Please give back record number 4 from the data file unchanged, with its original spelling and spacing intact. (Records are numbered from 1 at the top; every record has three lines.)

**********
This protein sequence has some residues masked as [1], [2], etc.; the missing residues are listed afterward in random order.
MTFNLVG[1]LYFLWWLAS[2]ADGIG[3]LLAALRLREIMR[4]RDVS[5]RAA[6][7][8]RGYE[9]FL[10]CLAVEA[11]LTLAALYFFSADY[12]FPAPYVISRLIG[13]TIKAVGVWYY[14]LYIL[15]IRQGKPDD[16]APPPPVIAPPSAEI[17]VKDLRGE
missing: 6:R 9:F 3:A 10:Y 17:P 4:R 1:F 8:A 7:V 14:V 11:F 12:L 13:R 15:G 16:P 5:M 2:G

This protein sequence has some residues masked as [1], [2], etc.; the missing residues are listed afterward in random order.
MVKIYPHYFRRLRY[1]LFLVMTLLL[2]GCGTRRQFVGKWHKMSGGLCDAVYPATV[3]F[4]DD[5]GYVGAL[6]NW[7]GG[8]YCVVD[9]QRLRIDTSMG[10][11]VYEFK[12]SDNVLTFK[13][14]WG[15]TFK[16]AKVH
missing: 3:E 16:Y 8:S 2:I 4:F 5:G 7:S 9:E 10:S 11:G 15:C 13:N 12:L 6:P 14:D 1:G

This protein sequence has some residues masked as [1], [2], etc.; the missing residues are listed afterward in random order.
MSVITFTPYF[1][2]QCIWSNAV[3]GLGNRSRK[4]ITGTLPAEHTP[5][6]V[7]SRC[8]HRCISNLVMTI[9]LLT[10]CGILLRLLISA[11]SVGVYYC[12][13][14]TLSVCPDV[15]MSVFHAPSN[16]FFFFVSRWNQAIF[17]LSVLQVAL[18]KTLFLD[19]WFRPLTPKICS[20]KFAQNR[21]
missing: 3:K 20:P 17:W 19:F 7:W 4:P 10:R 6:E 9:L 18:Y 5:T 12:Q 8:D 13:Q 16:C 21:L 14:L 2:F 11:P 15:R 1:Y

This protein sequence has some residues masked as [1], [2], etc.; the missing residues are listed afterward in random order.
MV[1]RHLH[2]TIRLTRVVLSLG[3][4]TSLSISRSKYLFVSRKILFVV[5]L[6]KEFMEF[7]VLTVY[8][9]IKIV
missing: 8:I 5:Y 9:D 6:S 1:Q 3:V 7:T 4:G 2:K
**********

This protein sequence has some residues masked as [1], [2], etc.; the missing residues are listed afterward in random order.
MV[1]RHLH[2]TIRLTRVVLSLG[3][4]TSLSISRSKYLFVSRKILFVV[5]L[6]KEFMEF[7]VLTVY[8][9]IKIV
missing: 8:I 5:Y 9:D 6:S 1:Q 3:V 7:T 4:G 2:K